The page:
Trade behaviour and transactions costs in live animal marketing in Ethiopian highland markets
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Permanent link to this item: http://hdl.handle.net/10568/51251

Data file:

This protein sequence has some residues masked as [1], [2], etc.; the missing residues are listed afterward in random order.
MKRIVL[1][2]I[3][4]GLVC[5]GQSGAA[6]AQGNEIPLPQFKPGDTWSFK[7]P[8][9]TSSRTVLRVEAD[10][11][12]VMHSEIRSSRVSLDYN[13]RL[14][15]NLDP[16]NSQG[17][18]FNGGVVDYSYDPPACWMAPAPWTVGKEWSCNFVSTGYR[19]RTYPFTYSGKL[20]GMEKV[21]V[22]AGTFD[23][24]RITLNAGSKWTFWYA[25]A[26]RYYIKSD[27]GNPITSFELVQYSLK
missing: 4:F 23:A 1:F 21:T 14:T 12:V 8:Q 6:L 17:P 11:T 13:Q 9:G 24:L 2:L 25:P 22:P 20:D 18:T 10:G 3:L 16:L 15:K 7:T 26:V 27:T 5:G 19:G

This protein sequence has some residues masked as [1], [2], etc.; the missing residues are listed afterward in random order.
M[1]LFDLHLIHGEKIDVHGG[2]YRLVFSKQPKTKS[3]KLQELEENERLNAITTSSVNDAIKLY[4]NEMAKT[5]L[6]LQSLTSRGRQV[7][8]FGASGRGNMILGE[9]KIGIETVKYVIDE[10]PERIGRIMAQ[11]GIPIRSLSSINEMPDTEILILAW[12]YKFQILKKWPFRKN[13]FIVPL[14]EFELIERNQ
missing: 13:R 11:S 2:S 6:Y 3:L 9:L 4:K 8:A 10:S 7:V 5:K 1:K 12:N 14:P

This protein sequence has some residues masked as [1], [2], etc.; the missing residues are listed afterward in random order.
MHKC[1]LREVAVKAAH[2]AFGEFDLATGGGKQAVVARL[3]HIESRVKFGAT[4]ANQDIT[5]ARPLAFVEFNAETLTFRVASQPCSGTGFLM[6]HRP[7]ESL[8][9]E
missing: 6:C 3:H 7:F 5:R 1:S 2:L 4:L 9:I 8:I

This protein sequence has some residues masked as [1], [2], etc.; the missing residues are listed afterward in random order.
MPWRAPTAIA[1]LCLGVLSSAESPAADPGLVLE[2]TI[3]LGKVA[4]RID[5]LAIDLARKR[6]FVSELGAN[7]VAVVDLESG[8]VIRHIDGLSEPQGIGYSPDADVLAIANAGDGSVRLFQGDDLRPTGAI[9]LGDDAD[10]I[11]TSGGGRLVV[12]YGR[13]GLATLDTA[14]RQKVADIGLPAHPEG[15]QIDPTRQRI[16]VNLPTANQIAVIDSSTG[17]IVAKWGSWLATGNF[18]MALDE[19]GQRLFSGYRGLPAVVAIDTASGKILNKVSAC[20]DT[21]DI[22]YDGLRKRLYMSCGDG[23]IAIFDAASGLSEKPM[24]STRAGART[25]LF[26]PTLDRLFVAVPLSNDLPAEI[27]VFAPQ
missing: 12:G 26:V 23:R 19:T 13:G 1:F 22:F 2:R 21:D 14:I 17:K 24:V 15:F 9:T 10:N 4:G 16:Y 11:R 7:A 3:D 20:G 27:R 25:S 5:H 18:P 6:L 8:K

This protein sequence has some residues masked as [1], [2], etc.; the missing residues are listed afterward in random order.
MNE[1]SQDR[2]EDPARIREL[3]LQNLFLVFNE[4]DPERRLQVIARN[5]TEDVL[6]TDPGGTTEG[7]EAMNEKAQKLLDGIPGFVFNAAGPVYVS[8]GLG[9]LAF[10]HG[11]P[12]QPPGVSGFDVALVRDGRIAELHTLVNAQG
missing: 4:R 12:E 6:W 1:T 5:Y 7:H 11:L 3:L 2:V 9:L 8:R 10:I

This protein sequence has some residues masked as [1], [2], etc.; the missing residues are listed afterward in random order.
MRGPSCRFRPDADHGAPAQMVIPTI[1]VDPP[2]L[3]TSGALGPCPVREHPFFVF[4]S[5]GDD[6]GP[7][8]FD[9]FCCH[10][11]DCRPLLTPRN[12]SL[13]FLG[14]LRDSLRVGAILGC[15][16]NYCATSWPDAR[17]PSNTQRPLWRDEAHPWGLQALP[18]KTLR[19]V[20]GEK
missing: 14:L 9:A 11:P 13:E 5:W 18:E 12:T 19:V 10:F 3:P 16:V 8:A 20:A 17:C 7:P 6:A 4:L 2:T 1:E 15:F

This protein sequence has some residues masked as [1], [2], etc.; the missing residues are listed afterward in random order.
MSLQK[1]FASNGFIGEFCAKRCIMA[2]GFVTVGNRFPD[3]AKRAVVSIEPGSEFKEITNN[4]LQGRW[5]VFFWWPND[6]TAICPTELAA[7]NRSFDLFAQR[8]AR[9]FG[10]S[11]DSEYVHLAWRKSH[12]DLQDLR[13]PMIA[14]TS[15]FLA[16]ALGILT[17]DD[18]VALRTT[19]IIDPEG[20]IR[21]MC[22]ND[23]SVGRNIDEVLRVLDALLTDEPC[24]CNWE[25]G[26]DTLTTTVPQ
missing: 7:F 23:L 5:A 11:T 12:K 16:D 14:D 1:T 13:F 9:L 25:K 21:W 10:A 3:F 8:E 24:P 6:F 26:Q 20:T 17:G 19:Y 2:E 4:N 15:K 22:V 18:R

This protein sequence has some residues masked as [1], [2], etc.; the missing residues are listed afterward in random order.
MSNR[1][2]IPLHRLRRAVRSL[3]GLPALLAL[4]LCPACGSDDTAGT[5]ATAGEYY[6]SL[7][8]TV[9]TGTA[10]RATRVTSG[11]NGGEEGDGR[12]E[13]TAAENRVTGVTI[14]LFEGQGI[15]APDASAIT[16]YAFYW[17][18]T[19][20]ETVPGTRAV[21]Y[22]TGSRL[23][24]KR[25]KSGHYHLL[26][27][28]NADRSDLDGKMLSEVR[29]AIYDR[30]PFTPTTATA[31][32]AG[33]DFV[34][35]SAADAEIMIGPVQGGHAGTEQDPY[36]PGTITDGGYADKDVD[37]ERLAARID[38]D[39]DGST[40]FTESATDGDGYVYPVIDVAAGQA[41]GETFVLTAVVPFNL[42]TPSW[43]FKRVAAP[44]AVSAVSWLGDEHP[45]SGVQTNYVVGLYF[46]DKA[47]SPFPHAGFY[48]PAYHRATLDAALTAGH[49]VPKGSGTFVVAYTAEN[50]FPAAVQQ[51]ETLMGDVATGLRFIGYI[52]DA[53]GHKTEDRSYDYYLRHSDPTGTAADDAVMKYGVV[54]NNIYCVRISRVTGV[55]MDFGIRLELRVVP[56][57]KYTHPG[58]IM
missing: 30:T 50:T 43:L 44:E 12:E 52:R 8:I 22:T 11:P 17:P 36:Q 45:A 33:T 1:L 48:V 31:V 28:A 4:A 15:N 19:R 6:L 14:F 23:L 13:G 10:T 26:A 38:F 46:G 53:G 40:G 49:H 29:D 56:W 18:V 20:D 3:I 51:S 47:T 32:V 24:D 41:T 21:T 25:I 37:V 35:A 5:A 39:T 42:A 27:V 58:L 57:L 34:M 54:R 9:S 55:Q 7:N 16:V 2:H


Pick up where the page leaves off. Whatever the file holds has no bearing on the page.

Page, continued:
A survey of 131 livestock traders in 38 markets in the highlands of Ethiopia provided information on trader behaviour and transactions costs. The livestock market is characterized by non-standardized products and lack of information in the public domain about supply, demand and prices. Consequently, livestock trading is largely a personalized business though intermediaries, especially brokers, are used for trading in distant markets. Most traders use their own capital as access to credit, especially formal credit, is very limited. Estimated costs and margins of case transactions show low returns and losses on traders' capital in some cases. Analysis of the structure of variable costs show that most are physical marketing costs. Transactions costs are smaller as most exchanges are conducted in the physical presence of the parties. Unstable price, multiple taxes, non-transparent tax system, limited access to credit and weak demand for the products traded are perceived as major problems of marketing. All the problems are amenable to public policy for improving the market environment and marketing efficiency.
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